Ever stayed in Balaneasie Bothy?
Thought not. Balaneasie is the bothy that never was.
It’s a small ruined cottage in Glen Tilt, at NN 910719, a kilometre east of Marble Lodge and on the ‘wrong’ side of the river.
But way back in the 1960s things looked a little different to a trio of hill walkers who saw in it an ideal base for the hills, situated, as it was, at the foot of Beinn a Ghlo.
Colin Campbell, ‘Big Rab’ and Willie Hanna approached the estate with a plan to renovate the cottage to the best of their abilities.
But there was a problem: lack of transport.
Colin explained: “None of us had motor transport back then, although I did have a driving licence. The idea came from Big Rab that we should approach the newly formed Mountain Bothies Association for help with transport for sand and cement etc, and share the cottage between us.”
Everything went well for the first two weekend work parties but, with the MBA then an untried force, the estate factor turned up and announced that the Duke of Atholl would prefer to lease the cottage to a mountaineering club rather than have it open to all and sundry.
“Big Rab, Willie Hanna and myself, along with Richard, Alex and Sam – I forget their second names – decided to take up the Duke’s offer and we formed the Glen Tilt Mountaineering Club.”
Unsurprisingly, there was bad feeling between the Glen Tilt MC and the MBA (although all the Glen Tilt were also MBA members) but the deal was done: for the princely sum of £2 a year – payable in advance – the Glen Tilt MC had a club hut.
Colin remembers: “I worked in the Royal Naval Dockyard at Rosyth at this time and met up with a Royal Navy CPO that I’d known for a few years and I often spoke of our mountaineering club and the cottage, and it was he who donated the old anchor at Balaneasie cottage – which I’m told is still there!”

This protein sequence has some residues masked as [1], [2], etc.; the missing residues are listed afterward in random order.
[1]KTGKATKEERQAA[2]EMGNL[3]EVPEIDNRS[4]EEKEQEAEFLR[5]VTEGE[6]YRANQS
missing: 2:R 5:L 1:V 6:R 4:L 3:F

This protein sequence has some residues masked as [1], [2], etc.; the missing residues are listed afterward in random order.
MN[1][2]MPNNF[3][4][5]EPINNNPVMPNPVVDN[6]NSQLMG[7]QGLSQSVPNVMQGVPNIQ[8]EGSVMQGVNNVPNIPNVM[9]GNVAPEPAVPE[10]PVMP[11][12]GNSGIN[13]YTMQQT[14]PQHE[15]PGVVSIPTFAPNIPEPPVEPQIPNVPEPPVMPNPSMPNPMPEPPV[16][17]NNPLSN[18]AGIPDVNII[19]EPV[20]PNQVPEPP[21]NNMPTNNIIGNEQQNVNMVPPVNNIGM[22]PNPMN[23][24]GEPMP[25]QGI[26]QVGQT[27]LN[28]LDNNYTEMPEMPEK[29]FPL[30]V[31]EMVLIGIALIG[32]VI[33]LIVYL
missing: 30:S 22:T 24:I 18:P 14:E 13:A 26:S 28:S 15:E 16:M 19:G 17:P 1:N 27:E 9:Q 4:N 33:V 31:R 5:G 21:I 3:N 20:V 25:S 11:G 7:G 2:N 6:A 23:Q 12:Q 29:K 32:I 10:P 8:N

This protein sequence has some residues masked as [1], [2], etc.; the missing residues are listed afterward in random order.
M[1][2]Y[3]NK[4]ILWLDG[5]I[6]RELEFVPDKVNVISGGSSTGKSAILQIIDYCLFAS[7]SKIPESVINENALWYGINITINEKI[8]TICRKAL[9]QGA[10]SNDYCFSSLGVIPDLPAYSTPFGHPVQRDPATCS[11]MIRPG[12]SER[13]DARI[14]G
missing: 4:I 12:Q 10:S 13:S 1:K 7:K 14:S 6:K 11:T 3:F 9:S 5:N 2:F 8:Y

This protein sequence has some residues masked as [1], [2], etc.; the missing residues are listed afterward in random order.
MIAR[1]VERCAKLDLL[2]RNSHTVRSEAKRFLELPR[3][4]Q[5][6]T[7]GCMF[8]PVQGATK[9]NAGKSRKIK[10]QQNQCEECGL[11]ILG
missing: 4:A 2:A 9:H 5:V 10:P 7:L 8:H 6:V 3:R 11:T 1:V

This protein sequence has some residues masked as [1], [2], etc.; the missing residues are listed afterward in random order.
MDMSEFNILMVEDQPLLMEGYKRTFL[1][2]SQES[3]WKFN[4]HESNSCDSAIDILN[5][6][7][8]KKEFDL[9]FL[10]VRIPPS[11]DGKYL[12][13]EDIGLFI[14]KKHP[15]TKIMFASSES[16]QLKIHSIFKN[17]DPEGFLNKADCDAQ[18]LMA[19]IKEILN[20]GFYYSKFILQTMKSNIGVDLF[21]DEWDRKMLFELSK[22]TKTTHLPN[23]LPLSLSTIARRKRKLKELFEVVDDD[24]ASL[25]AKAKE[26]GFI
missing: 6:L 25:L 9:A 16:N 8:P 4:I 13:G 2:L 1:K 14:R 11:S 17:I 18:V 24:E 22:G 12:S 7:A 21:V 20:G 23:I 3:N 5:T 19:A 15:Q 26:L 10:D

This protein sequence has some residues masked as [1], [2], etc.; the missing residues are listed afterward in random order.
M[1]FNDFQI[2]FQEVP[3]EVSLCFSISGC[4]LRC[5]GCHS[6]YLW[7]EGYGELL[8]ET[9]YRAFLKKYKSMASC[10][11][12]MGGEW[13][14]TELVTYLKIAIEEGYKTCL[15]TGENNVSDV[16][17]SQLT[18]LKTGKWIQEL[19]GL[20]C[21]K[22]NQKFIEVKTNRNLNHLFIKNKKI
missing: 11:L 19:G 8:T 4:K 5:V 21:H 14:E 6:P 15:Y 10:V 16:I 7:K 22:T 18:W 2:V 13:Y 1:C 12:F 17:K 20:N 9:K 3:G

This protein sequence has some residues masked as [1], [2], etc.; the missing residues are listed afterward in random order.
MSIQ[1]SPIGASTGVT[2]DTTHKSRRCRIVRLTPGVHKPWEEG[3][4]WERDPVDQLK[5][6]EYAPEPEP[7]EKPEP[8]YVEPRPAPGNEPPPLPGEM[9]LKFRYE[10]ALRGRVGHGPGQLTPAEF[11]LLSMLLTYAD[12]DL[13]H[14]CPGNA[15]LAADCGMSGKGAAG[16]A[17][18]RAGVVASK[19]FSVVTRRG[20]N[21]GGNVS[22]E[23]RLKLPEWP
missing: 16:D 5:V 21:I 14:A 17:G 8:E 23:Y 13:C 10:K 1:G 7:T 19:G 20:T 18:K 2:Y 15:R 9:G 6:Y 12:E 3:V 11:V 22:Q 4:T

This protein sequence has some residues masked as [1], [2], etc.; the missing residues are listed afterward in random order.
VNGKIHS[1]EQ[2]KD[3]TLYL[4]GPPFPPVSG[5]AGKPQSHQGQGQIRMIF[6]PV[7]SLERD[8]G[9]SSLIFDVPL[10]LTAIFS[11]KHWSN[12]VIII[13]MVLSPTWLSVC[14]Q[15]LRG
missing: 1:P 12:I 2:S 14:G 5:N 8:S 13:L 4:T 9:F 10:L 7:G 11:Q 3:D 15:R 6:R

There was also an offer from the Factor to build a footbridge across the river, saving a hike in from Marble Lodge, but this came to nothing. Instead the Royal Navy faction of the club arranged a rope and pulley bridge, as shown in the photograph (top of post).
For a few years things went well, but the original trio eventually withdrew from the club they had been instrumental in forming.
“Eventually an element came into the club that put some of us – myself included – out on a limb, and the club gradually became known as the ‘Glen Tilt Drinking Club’. We more or less became a laughing stock amongst other mountaineering clubs for all the drinking and carry-ons.
“Finally, Big Rab, Willie Hanna and myself pulled out in 1976. It was a sad end.”
Arthritis limits Colin’s walking activities these days, but he still remembers his young days wandering in the Cairngorms, staying in buildings and bothies now long gone.
“I really loved the western part of the Cairngorms, where in early spring and summer I could watch out for the dotterel, wheatears, snow buntings and other upland birds. I became a volunteer for the RSPB early in 1962, observing and recording what I saw.
“By myself and with my friends we constructed several rough shelters in these parts, some of which did not survive the heavy winter falls of snow.
“I remember sleeping in the Upper Geldie Lodge before it was demolished by the estate around 1966. I slept in a tiny room two flights up, although the main boards of the stairs were gone and you had to use the supports to climb anywhere. I think all the major parts of the lodge must have gone into several fires.
“With arthritis in my hands and legs, I can’t walk very far now, and I often curse those early days in the hills not having the right kind of equipment for sleeping in rough, boggy places. Mind you, the poor wages in the late ‘50s early ‘60s did nothing to help. So the damage was done without me knowing about the consequences in the future.”
Some ’60s bothy images from Colin Cambell’s collection: